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Recent advances in understanding diffusion in multiprincipal element systems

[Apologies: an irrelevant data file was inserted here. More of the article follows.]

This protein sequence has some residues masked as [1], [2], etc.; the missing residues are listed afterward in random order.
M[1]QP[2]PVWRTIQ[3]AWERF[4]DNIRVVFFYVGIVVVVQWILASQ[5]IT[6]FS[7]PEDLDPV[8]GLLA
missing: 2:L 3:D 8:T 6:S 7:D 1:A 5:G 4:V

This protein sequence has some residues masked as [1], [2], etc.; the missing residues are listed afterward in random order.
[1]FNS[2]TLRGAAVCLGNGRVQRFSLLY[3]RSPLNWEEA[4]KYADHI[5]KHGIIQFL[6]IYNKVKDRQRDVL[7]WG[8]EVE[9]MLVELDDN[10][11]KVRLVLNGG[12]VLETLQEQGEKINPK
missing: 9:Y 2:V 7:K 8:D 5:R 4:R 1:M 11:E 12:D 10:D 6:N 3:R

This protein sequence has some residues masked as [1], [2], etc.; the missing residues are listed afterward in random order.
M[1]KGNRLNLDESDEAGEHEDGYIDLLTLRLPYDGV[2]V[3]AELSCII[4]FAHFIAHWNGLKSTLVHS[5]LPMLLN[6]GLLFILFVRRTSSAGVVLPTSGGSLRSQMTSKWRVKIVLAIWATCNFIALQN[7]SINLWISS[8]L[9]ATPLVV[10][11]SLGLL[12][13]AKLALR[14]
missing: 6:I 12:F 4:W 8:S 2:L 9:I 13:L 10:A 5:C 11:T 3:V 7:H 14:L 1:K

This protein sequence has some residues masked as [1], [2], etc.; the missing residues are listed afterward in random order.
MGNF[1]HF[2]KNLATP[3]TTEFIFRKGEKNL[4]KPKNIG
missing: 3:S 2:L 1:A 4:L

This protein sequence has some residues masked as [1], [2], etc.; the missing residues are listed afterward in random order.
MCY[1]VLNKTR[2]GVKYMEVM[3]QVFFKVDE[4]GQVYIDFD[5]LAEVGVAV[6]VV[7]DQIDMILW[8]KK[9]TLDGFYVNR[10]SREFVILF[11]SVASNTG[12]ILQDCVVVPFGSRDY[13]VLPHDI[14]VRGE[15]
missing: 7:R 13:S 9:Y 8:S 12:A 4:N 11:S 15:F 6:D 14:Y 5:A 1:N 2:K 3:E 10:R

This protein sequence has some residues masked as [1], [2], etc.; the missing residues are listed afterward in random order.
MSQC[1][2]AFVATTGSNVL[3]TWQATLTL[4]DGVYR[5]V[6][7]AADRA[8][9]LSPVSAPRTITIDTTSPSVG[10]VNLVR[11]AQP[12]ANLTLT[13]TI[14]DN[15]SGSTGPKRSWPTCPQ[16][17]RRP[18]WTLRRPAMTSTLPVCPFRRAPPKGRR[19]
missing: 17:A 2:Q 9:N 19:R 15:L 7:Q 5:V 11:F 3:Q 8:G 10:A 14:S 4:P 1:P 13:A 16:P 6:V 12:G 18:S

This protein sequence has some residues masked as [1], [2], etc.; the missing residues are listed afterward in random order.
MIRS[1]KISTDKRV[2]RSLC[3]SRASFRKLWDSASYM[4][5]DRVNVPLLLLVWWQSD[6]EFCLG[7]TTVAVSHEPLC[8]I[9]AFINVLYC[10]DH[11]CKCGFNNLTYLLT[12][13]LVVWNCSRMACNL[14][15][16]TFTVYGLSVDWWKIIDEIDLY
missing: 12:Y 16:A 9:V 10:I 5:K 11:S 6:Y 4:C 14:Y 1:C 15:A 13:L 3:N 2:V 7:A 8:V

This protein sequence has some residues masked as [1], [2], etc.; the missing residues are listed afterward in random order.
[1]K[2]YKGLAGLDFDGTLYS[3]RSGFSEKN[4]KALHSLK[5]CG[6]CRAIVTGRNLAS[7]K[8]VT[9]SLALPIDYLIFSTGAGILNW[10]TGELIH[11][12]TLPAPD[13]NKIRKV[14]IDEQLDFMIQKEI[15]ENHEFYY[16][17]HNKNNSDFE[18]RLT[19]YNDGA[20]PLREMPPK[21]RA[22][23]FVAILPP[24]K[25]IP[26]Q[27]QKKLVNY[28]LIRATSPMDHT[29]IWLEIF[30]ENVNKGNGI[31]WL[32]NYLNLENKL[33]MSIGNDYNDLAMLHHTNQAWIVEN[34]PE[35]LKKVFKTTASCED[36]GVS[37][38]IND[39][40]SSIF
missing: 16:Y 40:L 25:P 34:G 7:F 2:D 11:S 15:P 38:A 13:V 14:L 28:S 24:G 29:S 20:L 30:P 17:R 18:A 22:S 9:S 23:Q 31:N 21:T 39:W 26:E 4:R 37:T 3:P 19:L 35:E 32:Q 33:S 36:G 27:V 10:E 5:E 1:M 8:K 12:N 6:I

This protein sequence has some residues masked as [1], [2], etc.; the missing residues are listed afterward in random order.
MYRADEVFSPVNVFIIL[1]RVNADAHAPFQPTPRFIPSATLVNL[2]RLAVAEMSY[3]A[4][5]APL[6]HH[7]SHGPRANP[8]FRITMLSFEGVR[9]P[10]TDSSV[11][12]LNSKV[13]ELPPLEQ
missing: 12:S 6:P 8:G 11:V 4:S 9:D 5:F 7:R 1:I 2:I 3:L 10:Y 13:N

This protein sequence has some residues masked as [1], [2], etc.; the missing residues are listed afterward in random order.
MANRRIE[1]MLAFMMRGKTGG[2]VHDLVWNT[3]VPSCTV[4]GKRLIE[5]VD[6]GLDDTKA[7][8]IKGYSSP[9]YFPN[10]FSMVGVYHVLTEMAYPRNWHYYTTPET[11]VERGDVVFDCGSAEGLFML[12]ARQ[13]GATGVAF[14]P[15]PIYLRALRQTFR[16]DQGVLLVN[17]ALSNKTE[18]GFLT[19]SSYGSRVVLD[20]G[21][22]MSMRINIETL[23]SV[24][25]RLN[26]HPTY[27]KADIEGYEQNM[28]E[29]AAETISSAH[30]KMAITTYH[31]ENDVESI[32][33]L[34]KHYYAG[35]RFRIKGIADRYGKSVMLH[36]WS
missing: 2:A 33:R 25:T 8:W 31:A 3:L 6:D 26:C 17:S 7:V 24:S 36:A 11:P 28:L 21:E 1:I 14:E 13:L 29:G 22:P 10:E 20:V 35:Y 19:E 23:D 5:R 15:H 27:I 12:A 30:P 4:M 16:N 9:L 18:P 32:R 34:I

Recent advances in the field of diffusion in multiprincipal element systems are critically reviewed, with an emphasis on experimental as well as theoretical approaches to determining atomic mobilities (tracer diffusion coefficients) in chemically complex multicomponent systems. The newly elaborated and augmented pseudobinary and pseudoternary methods provide a rigorous framework to access tracer, intrinsic, and interdiffusion coefficients in alloys with an arbitrary number of components. Utilization of the novel tracer-interdiffusion couple method allows for a high-throughput determination of composition-dependent tracer diffusion coefficients. A combination of these approaches provides a unique experimental toolbox to access diffusivities of elements that do not have suitable tracers. The pair-exchange diffusion model, which gives a consistent definition of diffusion matrices without specifying a reference element, is highlighted. Density-functional theory–informed calculations of basic diffusion properties—asrequired for the generation of extensive mobility databases for technological applications—are also discussed.